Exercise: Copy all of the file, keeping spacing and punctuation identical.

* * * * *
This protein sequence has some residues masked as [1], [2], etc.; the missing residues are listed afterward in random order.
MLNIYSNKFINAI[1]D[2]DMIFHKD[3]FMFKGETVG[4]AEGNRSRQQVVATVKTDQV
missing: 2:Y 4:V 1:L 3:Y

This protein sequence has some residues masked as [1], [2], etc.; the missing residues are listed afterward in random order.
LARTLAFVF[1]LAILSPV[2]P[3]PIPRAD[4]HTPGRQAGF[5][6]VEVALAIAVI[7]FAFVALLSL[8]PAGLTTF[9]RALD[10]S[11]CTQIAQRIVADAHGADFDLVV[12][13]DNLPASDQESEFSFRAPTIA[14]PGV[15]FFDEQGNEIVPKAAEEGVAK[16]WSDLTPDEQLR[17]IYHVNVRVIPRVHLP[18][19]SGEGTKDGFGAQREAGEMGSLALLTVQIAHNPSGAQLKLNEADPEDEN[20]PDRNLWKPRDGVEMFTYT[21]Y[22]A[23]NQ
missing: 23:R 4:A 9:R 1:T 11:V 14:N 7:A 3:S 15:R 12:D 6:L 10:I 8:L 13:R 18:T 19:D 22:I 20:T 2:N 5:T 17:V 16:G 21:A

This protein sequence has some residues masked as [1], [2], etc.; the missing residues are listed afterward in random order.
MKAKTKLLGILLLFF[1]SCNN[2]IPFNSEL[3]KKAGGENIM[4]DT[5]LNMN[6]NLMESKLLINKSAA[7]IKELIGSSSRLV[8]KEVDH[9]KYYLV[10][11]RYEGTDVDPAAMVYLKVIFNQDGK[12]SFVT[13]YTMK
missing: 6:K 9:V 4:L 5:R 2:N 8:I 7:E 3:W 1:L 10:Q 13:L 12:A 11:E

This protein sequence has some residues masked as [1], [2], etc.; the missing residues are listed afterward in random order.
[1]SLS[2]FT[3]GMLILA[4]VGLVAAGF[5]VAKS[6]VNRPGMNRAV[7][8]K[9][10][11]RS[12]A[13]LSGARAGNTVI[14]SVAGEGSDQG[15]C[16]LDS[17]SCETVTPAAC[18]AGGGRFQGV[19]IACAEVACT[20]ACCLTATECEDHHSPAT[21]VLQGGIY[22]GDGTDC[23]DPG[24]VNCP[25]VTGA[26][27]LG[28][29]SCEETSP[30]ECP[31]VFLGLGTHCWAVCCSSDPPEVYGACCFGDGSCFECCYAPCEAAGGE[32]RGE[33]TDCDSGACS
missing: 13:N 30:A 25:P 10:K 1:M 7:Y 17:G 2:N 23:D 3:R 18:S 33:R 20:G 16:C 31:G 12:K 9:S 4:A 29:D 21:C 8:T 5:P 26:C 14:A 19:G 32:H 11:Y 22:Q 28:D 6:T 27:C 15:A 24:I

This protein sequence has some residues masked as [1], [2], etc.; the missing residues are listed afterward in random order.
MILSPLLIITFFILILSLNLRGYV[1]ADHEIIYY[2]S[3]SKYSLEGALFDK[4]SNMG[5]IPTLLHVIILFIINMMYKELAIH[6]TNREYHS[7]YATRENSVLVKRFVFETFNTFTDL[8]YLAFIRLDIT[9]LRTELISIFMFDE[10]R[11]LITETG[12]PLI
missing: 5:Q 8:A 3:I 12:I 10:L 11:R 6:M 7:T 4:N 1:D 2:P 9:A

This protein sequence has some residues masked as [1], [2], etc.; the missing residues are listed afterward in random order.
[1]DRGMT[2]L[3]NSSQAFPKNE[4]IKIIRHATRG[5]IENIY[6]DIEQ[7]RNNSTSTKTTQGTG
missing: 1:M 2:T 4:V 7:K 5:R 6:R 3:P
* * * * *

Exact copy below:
This protein sequence has some residues masked as [1], [2], etc.; the missing residues are listed afterward in random order.
MLNIYSNKFINAI[1]D[2]DMIFHKD[3]FMFKGETVG[4]AEGNRSRQQVVATVKTDQV
missing: 2:Y 4:V 1:L 3:Y

This protein sequence has some residues masked as [1], [2], etc.; the missing residues are listed afterward in random order.
LARTLAFVF[1]LAILSPV[2]P[3]PIPRAD[4]HTPGRQAGF[5][6]VEVALAIAVI[7]FAFVALLSL[8]PAGLTTF[9]RALD[10]S[11]CTQIAQRIVADAHGADFDLVV[12][13]DNLPASDQESEFSFRAPTIA[14]PGV[15]FFDEQGNEIVPKAAEEGVAK[16]WSDLTPDEQLR[17]IYHVNVRVIPRVHLP[18][19]SGEGTKDGFGAQREAGEMGSLALLTVQIAHNPSGAQLKLNEADPEDEN[20]PDRNLWKPRDGVEMFTYT[21]Y[22]A[23]NQ
missing: 23:R 4:A 9:R 1:T 11:V 14:N 7:A 3:S 15:R 12:D 6:L 10:I 8:L 13:R 18:T 19:D 22:I 20:T 2:N 5:T 17:V 16:G 21:A

This protein sequence has some residues masked as [1], [2], etc.; the missing residues are listed afterward in random order.
MKAKTKLLGILLLFF[1]SCNN[2]IPFNSEL[3]KKAGGENIM[4]DT[5]LNMN[6]NLMESKLLINKSAA[7]IKELIGSSSRLV[8]KEVDH[9]KYYLV[10][11]RYEGTDVDPAAMVYLKVIFNQDGK[12]SFVT[13]YTMK
missing: 6:K 9:V 4:L 5:R 2:N 8:I 7:E 3:W 1:L 10:Q 13:L 12:A 11:E

This protein sequence has some residues masked as [1], [2], etc.; the missing residues are listed afterward in random order.
[1]SLS[2]FT[3]GMLILA[4]VGLVAAGF[5]VAKS[6]VNRPGMNRAV[7][8]K[9][10][11]RS[12]A[13]LSGARAGNTVI[14]SVAGEGSDQG[15]C[16]LDS[17]SCETVTPAAC[18]AGGGRFQGV[19]IACAEVACT[20]ACCLTATECEDHHSPAT[21]VLQGGIY[22]GDGTDC[23]DPG[24]VNCP[25]VTGA[26][27]LG[28][29]SCEETSP[30]ECP[31]VFLGLGTHCWAVCCSSDPPEVYGACCFGDGSCFECCYAPCEAAGGE[32]RGE[33]TDCDSGACS
missing: 13:N 30:A 25:P 10:K 1:M 7:Y 17:G 2:N 23:D 3:R 18:S 33:R 20:G 16:C 31:G 12:K 9:S 4:A 29:D 21:C 8:T 5:P 26:C 14:A 19:G 32:H 11:Y 22:Q 28:D 6:T 27:C 15:A 24:I

This protein sequence has some residues masked as [1], [2], etc.; the missing residues are listed afterward in random order.
MILSPLLIITFFILILSLNLRGYV[1]ADHEIIYY[2]S[3]SKYSLEGALFDK[4]SNMG[5]IPTLLHVIILFIINMMYKELAIH[6]TNREYHS[7]YATRENSVLVKRFVFETFNTFTDL[8]YLAFIRLDIT[9]LRTELISIFMFDE[10]R[11]LITETG[12]PLI
missing: 5:Q 8:A 3:I 12:I 10:L 11:R 6:M 7:T 4:N 1:D 2:P 9:A

This protein sequence has some residues masked as [1], [2], etc.; the missing residues are listed afterward in random order.
[1]DRGMT[2]L[3]NSSQAFPKNE[4]IKIIRHATRG[5]IENIY[6]DIEQ[7]RNNSTSTKTTQGTG
missing: 1:M 2:T 4:V 7:K 5:R 6:R 3:P